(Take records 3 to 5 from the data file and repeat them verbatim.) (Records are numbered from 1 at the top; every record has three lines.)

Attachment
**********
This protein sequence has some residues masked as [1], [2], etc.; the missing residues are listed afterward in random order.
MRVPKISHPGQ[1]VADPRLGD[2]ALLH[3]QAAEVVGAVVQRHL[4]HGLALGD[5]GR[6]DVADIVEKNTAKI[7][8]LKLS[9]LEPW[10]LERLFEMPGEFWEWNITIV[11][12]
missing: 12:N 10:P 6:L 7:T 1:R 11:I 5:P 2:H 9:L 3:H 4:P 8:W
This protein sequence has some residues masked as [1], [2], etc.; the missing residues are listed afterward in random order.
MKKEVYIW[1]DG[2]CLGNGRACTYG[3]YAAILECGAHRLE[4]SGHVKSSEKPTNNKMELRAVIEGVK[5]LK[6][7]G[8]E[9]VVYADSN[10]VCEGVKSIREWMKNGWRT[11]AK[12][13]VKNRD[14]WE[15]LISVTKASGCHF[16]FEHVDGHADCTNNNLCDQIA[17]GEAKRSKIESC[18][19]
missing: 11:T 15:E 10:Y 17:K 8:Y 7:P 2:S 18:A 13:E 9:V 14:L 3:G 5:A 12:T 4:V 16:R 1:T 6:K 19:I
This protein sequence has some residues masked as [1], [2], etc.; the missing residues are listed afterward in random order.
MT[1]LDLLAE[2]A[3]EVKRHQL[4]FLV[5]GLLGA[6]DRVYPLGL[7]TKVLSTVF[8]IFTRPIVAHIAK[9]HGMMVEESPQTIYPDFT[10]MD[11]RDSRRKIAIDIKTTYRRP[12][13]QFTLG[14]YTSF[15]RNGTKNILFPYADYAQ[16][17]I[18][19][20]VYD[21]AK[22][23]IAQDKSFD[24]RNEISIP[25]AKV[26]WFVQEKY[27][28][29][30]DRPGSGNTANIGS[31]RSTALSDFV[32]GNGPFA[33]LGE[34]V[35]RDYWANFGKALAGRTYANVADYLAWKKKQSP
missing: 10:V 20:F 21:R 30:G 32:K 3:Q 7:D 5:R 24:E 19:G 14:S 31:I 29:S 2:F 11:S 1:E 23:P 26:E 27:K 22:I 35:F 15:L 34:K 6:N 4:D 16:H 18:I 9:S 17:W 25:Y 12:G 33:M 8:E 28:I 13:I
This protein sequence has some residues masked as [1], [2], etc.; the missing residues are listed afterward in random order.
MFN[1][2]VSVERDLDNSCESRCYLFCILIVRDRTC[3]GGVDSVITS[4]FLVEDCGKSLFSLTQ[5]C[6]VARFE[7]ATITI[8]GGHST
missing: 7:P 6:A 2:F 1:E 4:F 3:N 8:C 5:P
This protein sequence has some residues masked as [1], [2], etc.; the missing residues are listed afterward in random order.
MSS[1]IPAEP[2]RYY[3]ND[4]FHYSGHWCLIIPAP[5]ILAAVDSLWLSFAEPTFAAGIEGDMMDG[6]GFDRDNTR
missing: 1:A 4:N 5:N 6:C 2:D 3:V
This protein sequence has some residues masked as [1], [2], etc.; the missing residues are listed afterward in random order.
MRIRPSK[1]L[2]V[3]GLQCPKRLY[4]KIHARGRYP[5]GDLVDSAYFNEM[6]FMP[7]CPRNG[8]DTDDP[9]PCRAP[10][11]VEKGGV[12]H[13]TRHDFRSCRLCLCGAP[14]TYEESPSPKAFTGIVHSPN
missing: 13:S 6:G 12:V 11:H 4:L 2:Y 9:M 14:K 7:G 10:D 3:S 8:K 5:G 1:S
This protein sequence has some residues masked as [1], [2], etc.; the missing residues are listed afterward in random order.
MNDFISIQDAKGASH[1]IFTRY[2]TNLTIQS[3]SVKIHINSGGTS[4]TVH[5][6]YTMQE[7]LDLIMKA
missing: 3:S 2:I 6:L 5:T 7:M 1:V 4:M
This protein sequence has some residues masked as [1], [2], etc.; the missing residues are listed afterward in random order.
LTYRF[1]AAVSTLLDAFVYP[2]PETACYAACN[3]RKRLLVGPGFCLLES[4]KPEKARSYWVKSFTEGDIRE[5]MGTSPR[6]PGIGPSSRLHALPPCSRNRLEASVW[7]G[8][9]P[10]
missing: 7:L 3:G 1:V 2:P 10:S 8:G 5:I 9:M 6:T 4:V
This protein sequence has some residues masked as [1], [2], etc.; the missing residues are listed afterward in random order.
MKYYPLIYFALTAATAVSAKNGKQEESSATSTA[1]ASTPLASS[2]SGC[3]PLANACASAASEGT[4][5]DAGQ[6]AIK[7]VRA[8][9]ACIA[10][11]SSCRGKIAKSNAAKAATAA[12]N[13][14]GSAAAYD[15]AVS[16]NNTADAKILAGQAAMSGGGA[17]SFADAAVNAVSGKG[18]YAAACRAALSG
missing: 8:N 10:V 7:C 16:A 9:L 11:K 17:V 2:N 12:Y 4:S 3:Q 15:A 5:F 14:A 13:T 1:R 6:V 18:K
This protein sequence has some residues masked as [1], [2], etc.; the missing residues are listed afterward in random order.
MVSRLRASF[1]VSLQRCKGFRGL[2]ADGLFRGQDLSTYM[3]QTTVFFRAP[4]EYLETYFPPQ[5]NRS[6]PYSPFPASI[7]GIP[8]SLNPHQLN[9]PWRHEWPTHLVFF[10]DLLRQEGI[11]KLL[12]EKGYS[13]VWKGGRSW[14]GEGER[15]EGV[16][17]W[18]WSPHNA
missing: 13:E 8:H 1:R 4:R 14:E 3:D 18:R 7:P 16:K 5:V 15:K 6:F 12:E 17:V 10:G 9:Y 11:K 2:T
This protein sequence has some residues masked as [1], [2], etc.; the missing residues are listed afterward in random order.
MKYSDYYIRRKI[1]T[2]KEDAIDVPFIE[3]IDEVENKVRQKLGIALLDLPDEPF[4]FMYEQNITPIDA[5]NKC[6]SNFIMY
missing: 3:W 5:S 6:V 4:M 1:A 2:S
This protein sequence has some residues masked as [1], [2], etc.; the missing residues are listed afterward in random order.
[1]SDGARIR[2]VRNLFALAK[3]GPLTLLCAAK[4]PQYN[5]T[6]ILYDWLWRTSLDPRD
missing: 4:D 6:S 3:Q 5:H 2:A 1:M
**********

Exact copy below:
This protein sequence has some residues masked as [1], [2], etc.; the missing residues are listed afterward in random order.
MT[1]LDLLAE[2]A[3]EVKRHQL[4]FLV[5]GLLGA[6]DRVYPLGL[7]TKVLSTVF[8]IFTRPIVAHIAK[9]HGMMVEESPQTIYPDFT[10]MD[11]RDSRRKIAIDIKTTYRRP[12][13]QFTLG[14]YTSF[15]RNGTKNILFPYADYAQ[16][17]I[18][19][20]VYD[21]AK[22][23]IAQDKSFD[24]RNEISIP[25]AKV[26]WFVQEKY[27][28][29][30]DRPGSGNTANIGS[31]RSTALSDFV[32]GNGPFA[33]LGE[34]V[35]RDYWANFGKALAGRTYANVADYLAWKKKQSP
missing: 10:V 20:F 21:R 30:G 32:K 3:Q 7:D 5:R 24:E 19:G 14:S 31:I 29:S 2:F 11:S 1:E 23:P 26:E 27:K 22:I 35:F 15:L 34:K 6:N 4:D 16:H 18:I 9:S 17:W 25:Y 12:G 33:M 8:E 28:I 13:I
This protein sequence has some residues masked as [1], [2], etc.; the missing residues are listed afterward in random order.
MFN[1][2]VSVERDLDNSCESRCYLFCILIVRDRTC[3]GGVDSVITS[4]FLVEDCGKSLFSLTQ[5]C[6]VARFE[7]ATITI[8]GGHST
missing: 7:P 6:A 2:F 1:E 4:F 3:N 8:C 5:P
This protein sequence has some residues masked as [1], [2], etc.; the missing residues are listed afterward in random order.
MSS[1]IPAEP[2]RYY[3]ND[4]FHYSGHWCLIIPAP[5]ILAAVDSLWLSFAEPTFAAGIEGDMMDG[6]GFDRDNTR
missing: 1:A 4:N 5:N 6:C 2:D 3:V